Obama's defeat would say that when handed a perfect opportunity to put the worst part of our history behind us, we chose not to.
By Jacob Weisberg | NEWSWEEK
Published Aug 23, 2008
From the magazine issue dated Sep 1, 2008
What with the Bush legacy of reckless war and economic mismanagement, 2008 is a year that favors the generic Democratic candidate over the generic Republican one. Yet Barack Obama, with every natural and structural advantage, is running only neck and neck with John McCain, a subpar nominee with a list of liabilities longer than a Joe Biden monologue. Obama has built a crack political operation, raised record sums and inspired millions with his eloquence and vision. McCain has struggled with a fractious campaign team, deficits in clarity and discipline, and remains a stranger to charisma. Yet at the moment, the two appear to be tied. What gives?
If it makes you feel better, you can rationalize Obama's missing 10-point lead on the basis of Clintonite sulkiness, his slowness in responding to attacks or the concern that he may be too handsome, brilliant and cool to be elected. But let's be honest: the reason Obama isn't ahead right now is that he trails badly among one group, older white voters. He lags with them for a simple reason: the color of his skin.
Much evidence points to racial prejudice as a factor that could be large enough to cost Obama the election. That warning is written all over last month's CBS/New York Times poll, which is worth studying if you want to understand white America's curious sense of racial grievance. In the poll, 26 percent of whites say they have been victims of discrimination. Twenty-seven percent say too much has been made of the problems facing black people. Twenty-four percent say that the country isn't ready to elect a black president. Five percent acknowledge that they, personally, would not vote for a black candidate.
Five percent surely understates the extent of the problem. In the Pennsylvania primary, one in six white voters told exit pollsters that race was a factor in his or her decision. Seventy-five percent of those people voted for Clinton. You can do the math: 12 percent of the white Pennsylvania primary electorate acknowledged that they didn't vote for Barack Obama in part because he is African-American. And that's what Democrats in a Northeastern(ish) state admit openly.
Such prejudice usually comes coded in distortions about Obama and his background. To the willfully ignorant, he's a secret Muslim married to a black-power radical. Or—thanks, Geraldine Ferraro—he got where he is only because of the special treatment accorded those lucky enough to be born with African blood. Some Jews assume Obama is insufficiently supportive of Israel, the way they assume other black politicians to be. To some white voters (14 percent in the CBS/New York Times poll), Obama is someone who as president would favor blacks over whites. Or he's an "elitist," who cannot understand ordinary (read: white) people because he isn't one of them. We're just not comfortable with, you know, a Hawaiian.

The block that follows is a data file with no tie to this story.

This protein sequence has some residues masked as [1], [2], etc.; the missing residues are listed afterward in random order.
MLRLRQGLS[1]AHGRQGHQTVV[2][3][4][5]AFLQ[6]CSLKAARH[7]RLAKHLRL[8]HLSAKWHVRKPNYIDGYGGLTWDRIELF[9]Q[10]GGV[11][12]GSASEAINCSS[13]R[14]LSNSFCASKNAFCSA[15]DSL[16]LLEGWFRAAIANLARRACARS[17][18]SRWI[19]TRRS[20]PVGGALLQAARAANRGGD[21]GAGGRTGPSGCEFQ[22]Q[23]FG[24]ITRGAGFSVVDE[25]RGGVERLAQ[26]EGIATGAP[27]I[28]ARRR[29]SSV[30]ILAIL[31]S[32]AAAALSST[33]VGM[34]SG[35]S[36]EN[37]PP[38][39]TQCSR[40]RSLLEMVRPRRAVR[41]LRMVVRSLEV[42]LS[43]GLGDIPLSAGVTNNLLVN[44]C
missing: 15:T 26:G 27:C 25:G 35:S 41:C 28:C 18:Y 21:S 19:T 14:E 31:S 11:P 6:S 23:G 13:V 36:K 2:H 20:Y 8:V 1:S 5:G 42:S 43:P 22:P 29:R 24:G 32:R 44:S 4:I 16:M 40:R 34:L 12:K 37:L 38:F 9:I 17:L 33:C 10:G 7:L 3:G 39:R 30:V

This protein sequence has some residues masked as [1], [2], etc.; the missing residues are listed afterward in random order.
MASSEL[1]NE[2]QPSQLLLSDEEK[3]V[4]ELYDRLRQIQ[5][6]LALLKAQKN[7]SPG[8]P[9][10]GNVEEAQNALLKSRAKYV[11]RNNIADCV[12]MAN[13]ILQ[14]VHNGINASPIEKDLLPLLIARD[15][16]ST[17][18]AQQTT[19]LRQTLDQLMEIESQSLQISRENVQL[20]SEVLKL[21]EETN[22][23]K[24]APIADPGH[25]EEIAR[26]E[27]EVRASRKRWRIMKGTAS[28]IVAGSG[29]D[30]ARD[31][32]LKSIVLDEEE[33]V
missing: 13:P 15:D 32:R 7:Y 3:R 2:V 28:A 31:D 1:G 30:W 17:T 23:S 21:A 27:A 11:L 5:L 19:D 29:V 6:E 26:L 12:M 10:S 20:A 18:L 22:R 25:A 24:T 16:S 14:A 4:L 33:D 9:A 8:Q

Then there's the overt stuff. In May, Pat Buchanan, who frets about the European-Americans losing control of their country, ranted on MSNBC in defense of white West Virginians voting on the basis of racial solidarity. The No. 1 best seller in America, "Obama Nation," by Jerome R. Corsi, Ph.D., leeringly notes that Obama's white mother always preferred her "mate" be "a man of color." John McCain has yet to get around to denouncing this vile book.
Many have discoursed on what an Obama victory could mean for America. We would finally be able to see our legacy of slavery, segregation and racism in the rearview mirror. Our kids would grow up thinking of prejudice as a nonfactor in their lives. The rest of the world would embrace a less fearful and more open post-post-9/11 America. But does it not follow that an Obama defeat would signify the opposite? If Obama loses, our children will grow up thinking of equal opportunity as a myth. His defeat would say that when handed a perfect opportunity to put the worst part of our history behind us, we chose not to. In this event, the world's judgment will be severe and inescapable: the United States had its day, but in the end couldn't put its own self-interest ahead of its crazy irrationality over race.
Choosing McCain, in particular, would herald the construction of a bridge to the 20th century—and not necessarily the last part of it, either. McCain represents a cold-war style of nationalism that doesn't get the shift from geopolitics to geoeconomics, the centrality of soft power in a multipolar world or the transformative nature of digital technology. This is a matter of attitude as much as age. A lot of 71-year-olds are still learning and evolving. But in 2008, being flummoxed by that newfangled doodad, the personal computer, seems like a deal breaker. At this hinge moment in human history, McCain's approach to our gravest problems is hawkish denial. I like and respect the man, but the maverick has become an ostrich: he wants to deal with the global energy crisis by drilling, our debt crisis by cutting taxes, and he responds to threats from Georgia to Iran with Bush-like belligerence and pique.
You may or may not agree with Obama's policy prescriptions, but they are, by and large, serious attempts to deal with the biggest issues we face: a failing health-care system, oil dependency, income stagnation and climate change. To the rest of the world, a rejection of the promise he represents wouldn't just be an odd choice by the United States. It would be taken for what it would be: sign and symptom of a nation's historical decline.